In my family, spring is more or less a continual opportunity to celebrate a string of birthdays that begin on March 4th and end on April 18th. So, between consulting gigs and birthdays and instead of testing out recipes for single meals, I’ve been cooking on a mass scale and hosting a lot of parties.
I seldom need an excuse to throw a party. It’s Thursday? You like purple? Let’s party! When I watched Daniel Holzman and Michael Chernow – the chefs from The Meatball Shop – on Chelsea Lately in January, I knew that it would only be a matter of time before I hosted a meatball party. My daughter, Rory, who shares my suggestibility, eagerly co-opted the meatball party idea for her fifth birthday. Though Laurie Colwin, who writes of the birthday tea party tradition she shares with her daughter, had already sold me on a tea party for Rory’s birthday, Rory was so sunny in her hope for meatballs that I couldn’t refuse her. And then I thought, Why not do both?
By the time Rory turned five, I could barely contain my excitement. We celebrated last week. Rory invited four friends (and her big brother) to a princess tea party that was so civilized I almost laughed. I prepared three types of tea sandwiches: coconut and lime curd, peanut butter and Nutella, and honey with banana slices. I molded rice crispy treats into small spheres, and served them with chamomile tea and raspberry lemonade. I learned several interesting things from the giggling guests, including the merits of having a younger brother, the versatility of bird poop, and the hilarity that underlies British accents. Rory opened her presents, my husband extracted quarters from behind the ears of the guests, and the tea party concluded with a rousing jump on the trampoline in the backyard. Laurie Colwin, you are a genius.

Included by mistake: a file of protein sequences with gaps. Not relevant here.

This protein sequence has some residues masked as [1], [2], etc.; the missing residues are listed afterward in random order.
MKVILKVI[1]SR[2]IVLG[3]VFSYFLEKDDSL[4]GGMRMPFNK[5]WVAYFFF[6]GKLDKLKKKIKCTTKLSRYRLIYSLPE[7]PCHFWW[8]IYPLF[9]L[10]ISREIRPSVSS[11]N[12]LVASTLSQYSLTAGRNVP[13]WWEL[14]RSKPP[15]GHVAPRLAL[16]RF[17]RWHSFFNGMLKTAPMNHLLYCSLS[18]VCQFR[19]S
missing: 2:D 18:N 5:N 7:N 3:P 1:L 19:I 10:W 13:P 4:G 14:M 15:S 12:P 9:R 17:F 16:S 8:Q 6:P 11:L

The meatball party commenced half an hour later, giving me just the right cushion of time to clear dishes and prepare for round two. The Meatball Shop Cookbook provides numerous options, but ultimately I settled on their pork recipe. I prepared the spicy pork meatballs the night before (ground pork shoulder, minced white bread, and hot cherry peppers ensure their spicy tenderness), and put them to heat in the oven mid-tea party. I prepared TMS’s spicy tomato sauce to serve as an accompaniment. I made a quick sauce of ginger ale, ketchup, barbeque sauce, and grape jelly for frozen meatballs, which I cooked in the crockpot all afternoon for the children of those we invited. (Rory declared the meatballs “dewicious!”) Because sometimes meatball ideas can be daunting, I extended the party theme to “Meatballs and Other Edible Items of a Spherical Nature,” which opened up potluck possibilities for all the guests. Collectively, we ate the spicy meatballs and sauce on round rolls; African meatballs with green olives and an additional spicy tomato sauce; hominy in cheese sauce; a salad of miniature mozzarella balls and cherry tomatoes; marinated mushrooms; grape tomatoes; green and black olives; red and green grapes; blueberries; rice crispy spheres; energy bite balls; donut holes; chocolate-covered espresso beans; and jelly beans and M&Ms. (Other suggestions: oranges, radishes, melon balls, macadamia nuts, caviar, red hots, cheese balls, and any number of round, dough-based creations…) Similarly inspired by TMS, my friend, Casey, served ice cream floats: root beer and vanilla ice cream for the kids; cream soda and cappuccino ice cream (and rum) for the adults.
We sat at the table well into the night, picking at our plates and laughing, while upstairs the children watched Cloudy With a Chance of Meatballs. It was a great night… and the start of an annual tradition that I will enthusiastically repeat. As The Meatball Shop folks say: “You had me at balls.”
Your friend in meatball love,